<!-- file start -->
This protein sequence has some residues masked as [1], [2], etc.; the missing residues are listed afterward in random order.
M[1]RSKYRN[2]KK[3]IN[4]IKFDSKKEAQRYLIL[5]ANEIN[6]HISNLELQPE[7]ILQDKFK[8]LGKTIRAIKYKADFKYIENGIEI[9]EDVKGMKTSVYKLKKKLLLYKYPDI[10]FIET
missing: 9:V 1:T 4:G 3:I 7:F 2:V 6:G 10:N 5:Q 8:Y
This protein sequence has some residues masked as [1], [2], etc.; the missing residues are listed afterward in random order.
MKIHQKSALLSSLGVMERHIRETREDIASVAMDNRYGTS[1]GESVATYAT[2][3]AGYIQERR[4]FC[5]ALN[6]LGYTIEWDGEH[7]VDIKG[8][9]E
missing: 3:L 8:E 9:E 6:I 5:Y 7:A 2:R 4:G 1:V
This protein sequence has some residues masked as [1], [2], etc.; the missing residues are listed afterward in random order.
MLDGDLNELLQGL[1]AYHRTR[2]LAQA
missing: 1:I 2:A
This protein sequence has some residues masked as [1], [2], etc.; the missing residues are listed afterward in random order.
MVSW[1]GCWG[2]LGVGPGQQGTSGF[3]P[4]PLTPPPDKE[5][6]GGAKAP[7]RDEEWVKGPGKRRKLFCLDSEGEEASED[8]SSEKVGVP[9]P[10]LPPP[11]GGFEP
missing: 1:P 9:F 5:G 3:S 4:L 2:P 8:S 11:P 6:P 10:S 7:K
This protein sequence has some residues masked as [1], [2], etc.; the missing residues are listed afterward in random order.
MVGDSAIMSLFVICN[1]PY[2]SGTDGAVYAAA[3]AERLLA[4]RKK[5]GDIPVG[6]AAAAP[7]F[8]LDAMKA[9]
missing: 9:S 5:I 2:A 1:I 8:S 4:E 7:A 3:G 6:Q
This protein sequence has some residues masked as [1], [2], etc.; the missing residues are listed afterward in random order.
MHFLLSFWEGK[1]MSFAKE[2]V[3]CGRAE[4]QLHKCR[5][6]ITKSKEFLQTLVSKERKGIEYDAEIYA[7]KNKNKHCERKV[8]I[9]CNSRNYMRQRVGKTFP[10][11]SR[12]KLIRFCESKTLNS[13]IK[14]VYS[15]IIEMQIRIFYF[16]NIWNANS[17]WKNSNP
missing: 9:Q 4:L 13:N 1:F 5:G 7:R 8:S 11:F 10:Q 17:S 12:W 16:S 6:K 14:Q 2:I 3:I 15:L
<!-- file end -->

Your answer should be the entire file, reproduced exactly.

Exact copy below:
This protein sequence has some residues masked as [1], [2], etc.; the missing residues are listed afterward in random order.
M[1]RSKYRN[2]KK[3]IN[4]IKFDSKKEAQRYLIL[5]ANEIN[6]HISNLELQPE[7]ILQDKFK[8]LGKTIRAIKYKADFKYIENGIEI[9]EDVKGMKTSVYKLKKKLLLYKYPDI[10]FIET
missing: 9:V 1:T 4:G 3:I 7:F 2:V 6:G 10:N 5:Q 8:Y
This protein sequence has some residues masked as [1], [2], etc.; the missing residues are listed afterward in random order.
MKIHQKSALLSSLGVMERHIRETREDIASVAMDNRYGTS[1]GESVATYAT[2][3]AGYIQERR[4]FC[5]ALN[6]LGYTIEWDGEH[7]VDIKG[8][9]E
missing: 3:L 8:E 9:E 6:I 5:Y 7:A 2:R 4:G 1:V
This protein sequence has some residues masked as [1], [2], etc.; the missing residues are listed afterward in random order.
MLDGDLNELLQGL[1]AYHRTR[2]LAQA
missing: 1:I 2:A
This protein sequence has some residues masked as [1], [2], etc.; the missing residues are listed afterward in random order.
MVSW[1]GCWG[2]LGVGPGQQGTSGF[3]P[4]PLTPPPDKE[5][6]GGAKAP[7]RDEEWVKGPGKRRKLFCLDSEGEEASED[8]SSEKVGVP[9]P[10]LPPP[11]GGFEP
missing: 1:P 9:F 5:G 3:S 4:L 2:P 8:S 11:P 6:P 10:S 7:K
This protein sequence has some residues masked as [1], [2], etc.; the missing residues are listed afterward in random order.
MVGDSAIMSLFVICN[1]PY[2]SGTDGAVYAAA[3]AERLLA[4]RKK[5]GDIPVG[6]AAAAP[7]F[8]LDAMKA[9]
missing: 9:S 5:I 2:A 1:I 8:S 4:E 7:A 3:G 6:Q
This protein sequence has some residues masked as [1], [2], etc.; the missing residues are listed afterward in random order.
MHFLLSFWEGK[1]MSFAKE[2]V[3]CGRAE[4]QLHKCR[5][6]ITKSKEFLQTLVSKERKGIEYDAEIYA[7]KNKNKHCERKV[8]I[9]CNSRNYMRQRVGKTFP[10][11]SR[12]KLIRFCESKTLNS[13]IK[14]VYS[15]IIEMQIRIFYF[16]NIWNANS[17]WKNSNP
missing: 9:Q 4:L 13:N 1:F 5:G 7:R 8:S 11:F 10:Q 17:S 12:W 16:S 6:K 14:Q 2:I 3:I 15:L